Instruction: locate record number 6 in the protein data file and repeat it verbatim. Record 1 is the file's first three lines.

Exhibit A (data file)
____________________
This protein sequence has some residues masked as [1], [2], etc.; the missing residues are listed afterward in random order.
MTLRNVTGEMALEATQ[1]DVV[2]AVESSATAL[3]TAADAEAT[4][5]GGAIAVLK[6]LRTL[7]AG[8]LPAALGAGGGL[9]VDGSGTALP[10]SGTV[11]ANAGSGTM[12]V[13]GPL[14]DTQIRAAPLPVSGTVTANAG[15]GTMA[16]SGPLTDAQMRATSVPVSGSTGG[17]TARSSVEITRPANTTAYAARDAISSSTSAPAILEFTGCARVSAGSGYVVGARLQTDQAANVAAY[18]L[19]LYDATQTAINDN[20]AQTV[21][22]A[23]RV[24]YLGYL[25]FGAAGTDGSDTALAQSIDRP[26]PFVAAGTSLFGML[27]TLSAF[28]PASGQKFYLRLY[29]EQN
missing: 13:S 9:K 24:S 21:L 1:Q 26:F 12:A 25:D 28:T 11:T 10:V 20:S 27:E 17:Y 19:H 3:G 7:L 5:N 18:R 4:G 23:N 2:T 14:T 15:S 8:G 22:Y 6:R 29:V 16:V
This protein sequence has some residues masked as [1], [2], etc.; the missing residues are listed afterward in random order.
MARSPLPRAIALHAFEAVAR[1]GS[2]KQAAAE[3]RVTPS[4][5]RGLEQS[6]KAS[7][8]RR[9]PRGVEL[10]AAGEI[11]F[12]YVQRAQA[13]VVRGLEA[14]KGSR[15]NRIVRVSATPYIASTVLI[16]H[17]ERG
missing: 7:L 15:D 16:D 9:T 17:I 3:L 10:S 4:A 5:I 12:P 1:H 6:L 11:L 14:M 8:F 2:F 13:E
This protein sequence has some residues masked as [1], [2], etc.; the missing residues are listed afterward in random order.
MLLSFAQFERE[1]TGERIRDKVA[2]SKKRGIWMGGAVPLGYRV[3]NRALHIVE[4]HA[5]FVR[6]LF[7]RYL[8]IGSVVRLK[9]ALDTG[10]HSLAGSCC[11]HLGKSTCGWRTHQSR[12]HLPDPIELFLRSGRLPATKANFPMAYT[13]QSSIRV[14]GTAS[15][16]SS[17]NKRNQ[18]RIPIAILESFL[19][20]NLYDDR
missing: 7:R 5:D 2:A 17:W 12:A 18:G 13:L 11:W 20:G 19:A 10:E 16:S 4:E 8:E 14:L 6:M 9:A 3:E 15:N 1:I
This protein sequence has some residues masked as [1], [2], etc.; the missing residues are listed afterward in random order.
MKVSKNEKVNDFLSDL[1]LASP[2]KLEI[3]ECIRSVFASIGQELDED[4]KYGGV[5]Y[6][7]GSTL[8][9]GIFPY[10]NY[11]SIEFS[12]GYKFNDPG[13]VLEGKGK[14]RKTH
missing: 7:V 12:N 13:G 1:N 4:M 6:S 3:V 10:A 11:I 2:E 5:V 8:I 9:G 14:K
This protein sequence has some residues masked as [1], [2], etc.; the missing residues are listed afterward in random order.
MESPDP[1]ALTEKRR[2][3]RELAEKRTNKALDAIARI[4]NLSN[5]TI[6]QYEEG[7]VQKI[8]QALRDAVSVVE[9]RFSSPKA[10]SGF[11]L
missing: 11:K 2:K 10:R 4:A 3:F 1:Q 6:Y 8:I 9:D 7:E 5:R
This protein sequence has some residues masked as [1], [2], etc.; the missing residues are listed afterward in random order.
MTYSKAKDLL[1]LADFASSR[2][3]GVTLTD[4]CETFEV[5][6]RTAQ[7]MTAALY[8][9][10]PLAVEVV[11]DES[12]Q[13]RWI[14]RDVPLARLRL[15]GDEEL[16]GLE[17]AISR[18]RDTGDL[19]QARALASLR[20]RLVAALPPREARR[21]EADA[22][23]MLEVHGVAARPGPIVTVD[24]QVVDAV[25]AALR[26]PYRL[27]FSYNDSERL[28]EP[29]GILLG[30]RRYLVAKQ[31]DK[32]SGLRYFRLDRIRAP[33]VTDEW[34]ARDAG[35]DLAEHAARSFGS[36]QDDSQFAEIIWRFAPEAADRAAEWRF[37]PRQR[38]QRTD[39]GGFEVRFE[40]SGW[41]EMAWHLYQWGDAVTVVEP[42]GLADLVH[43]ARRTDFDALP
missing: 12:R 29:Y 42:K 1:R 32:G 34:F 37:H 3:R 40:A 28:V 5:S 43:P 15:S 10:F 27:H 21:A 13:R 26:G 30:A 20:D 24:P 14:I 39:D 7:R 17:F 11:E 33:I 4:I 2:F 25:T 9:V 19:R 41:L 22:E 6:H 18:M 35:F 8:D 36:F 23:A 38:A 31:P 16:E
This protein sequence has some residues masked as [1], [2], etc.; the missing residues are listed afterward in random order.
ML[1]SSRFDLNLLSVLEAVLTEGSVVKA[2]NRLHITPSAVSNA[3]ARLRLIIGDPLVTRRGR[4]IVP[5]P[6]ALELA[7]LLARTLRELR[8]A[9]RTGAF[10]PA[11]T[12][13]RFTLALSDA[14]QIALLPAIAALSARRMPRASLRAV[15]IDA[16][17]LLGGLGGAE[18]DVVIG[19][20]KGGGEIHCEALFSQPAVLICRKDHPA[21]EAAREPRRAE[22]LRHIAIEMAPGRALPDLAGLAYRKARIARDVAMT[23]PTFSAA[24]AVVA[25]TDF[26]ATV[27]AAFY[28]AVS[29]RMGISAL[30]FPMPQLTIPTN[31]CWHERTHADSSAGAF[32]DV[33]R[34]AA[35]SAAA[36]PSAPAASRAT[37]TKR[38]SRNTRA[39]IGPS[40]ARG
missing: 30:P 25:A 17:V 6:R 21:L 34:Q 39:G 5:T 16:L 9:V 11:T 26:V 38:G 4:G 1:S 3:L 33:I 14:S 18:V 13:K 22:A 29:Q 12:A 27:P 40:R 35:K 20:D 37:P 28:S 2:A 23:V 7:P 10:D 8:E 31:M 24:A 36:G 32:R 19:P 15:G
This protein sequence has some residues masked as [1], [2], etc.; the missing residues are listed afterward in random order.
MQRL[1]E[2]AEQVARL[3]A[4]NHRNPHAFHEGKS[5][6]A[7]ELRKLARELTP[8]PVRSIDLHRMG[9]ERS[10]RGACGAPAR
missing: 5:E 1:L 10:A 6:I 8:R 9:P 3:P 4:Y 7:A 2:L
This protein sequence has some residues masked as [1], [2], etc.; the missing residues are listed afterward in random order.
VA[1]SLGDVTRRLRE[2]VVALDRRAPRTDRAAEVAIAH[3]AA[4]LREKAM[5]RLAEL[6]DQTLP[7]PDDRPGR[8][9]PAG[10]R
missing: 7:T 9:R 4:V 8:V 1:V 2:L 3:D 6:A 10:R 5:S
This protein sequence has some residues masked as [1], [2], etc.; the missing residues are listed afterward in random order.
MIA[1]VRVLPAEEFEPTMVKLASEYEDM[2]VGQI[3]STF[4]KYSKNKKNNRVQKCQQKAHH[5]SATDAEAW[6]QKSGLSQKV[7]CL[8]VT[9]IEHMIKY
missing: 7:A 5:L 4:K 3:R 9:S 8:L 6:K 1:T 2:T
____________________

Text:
This protein sequence has some residues masked as [1], [2], etc.; the missing residues are listed afterward in random order.
MTYSKAKDLL[1]LADFASSR[2][3]GVTLTD[4]CETFEV[5][6]RTAQ[7]MTAALY[8][9][10]PLAVEVV[11]DES[12]Q[13]RWI[14]RDVPLARLRL[15]GDEEL[16]GLE[17]AISR[18]RDTGDL[19]QARALASLR[20]RLVAALPPREARR[21]EADA[22][23]MLEVHGVAARPGPIVTVD[24]QVVDAV[25]AALR[26]PYRL[27]FSYNDSERL[28]EP[29]GILLG[30]RRYLVAKQ[31]DK[32]SGLRYFRLDRIRAP[33]VTDEW[34]ARDAG[35]DLAEHAARSFGS[36]QDDSQFAEIIWRFAPEAADRAAEWRF[37]PRQR[38]QRTD[39]GGFEVRFE[40]SGW[41]EMAWHLYQWGDAVTVVEP[42]GLADLVH[43]ARRTDFDALP
missing: 12:R 29:Y 42:K 1:R 32:G 34:F 37:H 3:R 40:A 28:V 5:S 43:P 15:S 10:F 27:H 21:A 13:R 26:G 30:A 20:D 24:P 14:I 39:D 7:R 17:F 11:E 33:I 4:I 2:F 25:T 9:V 19:R 41:L 22:E 6:H 18:M 35:F 8:D 36:F 23:A 38:A 31:P 16:E